“Leave, this week. Forget about extensions or delays, we need to go now”. This is the message from a Victoria Bridge farmer who wants to see Brexit happening as soon as possible.
Larry Rogers voted ‘leave’ back in 2016 and in the interim three years nothing has happened to make him question how he cast his vote. For the beef and dairy farmer it’s a simple choice.
“We have to go, end this quagmire. It’s a bit like when you fall out with the wife and you’re getting a divorce, You need to up sticks and go, then once you settle yourself you can look back and sort it all out. But once the decision has been made you need to go, end of story.”
Celebrating our differences
For Mr Rogers one of the biggest factors in seeking separation with the EU is federalisation.
“Come 2022 when the Lisbon Treaty is enacted everything will become centralised. Co-operation tax, income tax, everything will be in Brussels. It means Westminster and the Dáil would basically just be glorified councils – they won’t have any real power.
“I have nothing against anyone from a different country. I like going to Spain and France and wherever else and experiencing their food, their culture and their traditions. In a federal Europe all that will be diluted, which is wrong. We should all be celebrating our differences.”
And the Victoria Bridge man is not convinced by any economic arguments against Brexit, “All these economic experts are making predictions, but they don’t know what is going to happen. None of them were able to predict the crash of 2008 so why should we listen to them now?”
As a farmer Mr Rogers’ beliefs are at odds with the Ulster Farmers Union which has warned against a no deal Brexit. To the contrary he believes farmers have little to fear from Brexit.
“The British government has already promised to stand by any subsidies we receive until 2021/22, which is all the EU have guaranteed as well. And if the Single Farm Payment is stopped it means that the British government will have to impose tariffs on goods coming into the UK so that we are able to compete on a level playing field. There are ways round all of these issues.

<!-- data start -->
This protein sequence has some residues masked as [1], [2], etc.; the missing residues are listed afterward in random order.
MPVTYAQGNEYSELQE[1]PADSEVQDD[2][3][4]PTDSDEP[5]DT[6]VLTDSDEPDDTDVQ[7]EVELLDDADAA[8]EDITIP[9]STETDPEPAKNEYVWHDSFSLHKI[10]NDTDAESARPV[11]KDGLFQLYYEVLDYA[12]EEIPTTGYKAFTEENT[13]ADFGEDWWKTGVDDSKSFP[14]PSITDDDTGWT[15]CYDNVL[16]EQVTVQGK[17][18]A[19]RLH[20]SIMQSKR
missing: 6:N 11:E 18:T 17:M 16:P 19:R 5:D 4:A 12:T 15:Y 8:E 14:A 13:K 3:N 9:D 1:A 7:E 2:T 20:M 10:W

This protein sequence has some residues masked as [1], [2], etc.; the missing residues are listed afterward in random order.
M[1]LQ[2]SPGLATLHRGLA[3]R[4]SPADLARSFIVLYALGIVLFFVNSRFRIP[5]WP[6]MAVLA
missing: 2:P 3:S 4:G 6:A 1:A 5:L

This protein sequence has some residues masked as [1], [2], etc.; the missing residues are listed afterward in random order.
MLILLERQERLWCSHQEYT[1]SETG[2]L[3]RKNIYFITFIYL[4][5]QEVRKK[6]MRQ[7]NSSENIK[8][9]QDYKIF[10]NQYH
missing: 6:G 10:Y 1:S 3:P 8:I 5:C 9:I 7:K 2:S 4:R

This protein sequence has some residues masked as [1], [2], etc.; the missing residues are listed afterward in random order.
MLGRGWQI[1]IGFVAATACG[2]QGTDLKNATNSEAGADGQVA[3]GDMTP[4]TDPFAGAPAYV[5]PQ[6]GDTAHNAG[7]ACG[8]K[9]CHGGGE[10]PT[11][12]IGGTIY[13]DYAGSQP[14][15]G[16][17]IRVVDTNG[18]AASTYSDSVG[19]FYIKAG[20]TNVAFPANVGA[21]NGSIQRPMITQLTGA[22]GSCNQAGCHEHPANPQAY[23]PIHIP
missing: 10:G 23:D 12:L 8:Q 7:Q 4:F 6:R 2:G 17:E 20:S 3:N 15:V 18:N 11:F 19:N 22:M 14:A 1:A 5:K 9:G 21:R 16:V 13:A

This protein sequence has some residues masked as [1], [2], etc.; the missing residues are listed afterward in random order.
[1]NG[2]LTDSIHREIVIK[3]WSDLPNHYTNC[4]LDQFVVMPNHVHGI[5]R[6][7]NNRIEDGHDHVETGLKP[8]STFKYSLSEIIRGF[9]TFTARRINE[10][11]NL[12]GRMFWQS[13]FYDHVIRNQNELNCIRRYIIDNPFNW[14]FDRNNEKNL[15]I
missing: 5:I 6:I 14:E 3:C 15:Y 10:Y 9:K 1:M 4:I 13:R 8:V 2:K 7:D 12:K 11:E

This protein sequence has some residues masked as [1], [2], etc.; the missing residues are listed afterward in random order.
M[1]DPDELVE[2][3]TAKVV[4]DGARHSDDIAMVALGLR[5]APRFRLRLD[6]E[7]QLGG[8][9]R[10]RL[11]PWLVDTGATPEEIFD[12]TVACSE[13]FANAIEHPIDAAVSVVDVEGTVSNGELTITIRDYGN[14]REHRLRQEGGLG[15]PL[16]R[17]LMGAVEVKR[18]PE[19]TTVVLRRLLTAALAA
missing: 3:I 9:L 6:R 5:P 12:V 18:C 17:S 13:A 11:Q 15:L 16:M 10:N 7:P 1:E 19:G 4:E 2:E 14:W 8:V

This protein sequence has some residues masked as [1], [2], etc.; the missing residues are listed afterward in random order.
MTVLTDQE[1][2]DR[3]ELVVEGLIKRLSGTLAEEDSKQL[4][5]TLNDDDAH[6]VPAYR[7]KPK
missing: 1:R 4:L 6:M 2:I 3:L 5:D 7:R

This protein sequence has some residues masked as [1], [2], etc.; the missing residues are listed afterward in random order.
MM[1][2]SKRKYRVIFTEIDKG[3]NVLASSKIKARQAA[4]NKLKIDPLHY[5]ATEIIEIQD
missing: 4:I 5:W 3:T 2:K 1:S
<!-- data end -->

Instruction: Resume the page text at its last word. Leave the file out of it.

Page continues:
“For farmers producing beef or milk or what have you, their goods will always find their prices. They are dictated by world trade price anyway so that won’t change. If milk supplies dwindle the price will rise, it’s simple supply and demand.
“There has been far too much scaremongering going on. Like when Leo Varadkar said he would ban British flights from going over Irish air space, that was just a ridiculous suggestion.”
‘It’s all scaremongering’
Living so close to the border Mr Rogers has little fears over any return of customs posts. “The British have said they don’t want customs posts, and if the EU decide they do, are they going to man them? Are they going to be standing there stopping people coming over to Asda for their groceries or stopping milk from Artigarvan, with a full paper trail, being delivered in the south? I don’t think so. It’s all scaremongering.”
Turning to the possibility of a border poll and of a united Ireland Mr Rogers added, “What would a border poll bring? A united Ireland controlled by Europe, it’s ridiculous. Come 2022, Ireland will have been free of British rule for just over 100 years but will see themselves under rule from a federal Europe, that’s all that’s going to happen.
“The EU is not as utopian as it sounds. Look at Greece, Portugal, Spain, a lot of the southern states are on their knees. And beef farmers in the republic are being absolutely crippled at the moment.
“Look at the NHS, where would that go in a federal Europe? It’s an invaluable service which we can’t afford to lose.”
Contributing to the economy
And Mr Rogers is adamant that his Brexit desires are nothing to do with immigration. “I have no problem with anyone coming here to work. I know people from Poland, Latvia, Germany etc who are living here and they all go out and work hard. Even after Brexit I would totally advocate giving visas to people who are willing to work hard. They are contributing to the economy and are very welcome. On the other hand the lazy lay-abouts who live here and won’t do a days work, if we could get them out that would be even better.”
Determined that Brexit means Brexit Mr Rogers adds, “Five years ago I wasn’t that bothered about leaving the EU, it’s only in the last two to three years that I have realised it’s all about control and federalisation, and I don’t want to be part of that. We may have some hardships to endure in the first year or two after we leave, but it will level out. For me it is infinitely better than being federalised, so that’s why we need to leave as soon as possible.”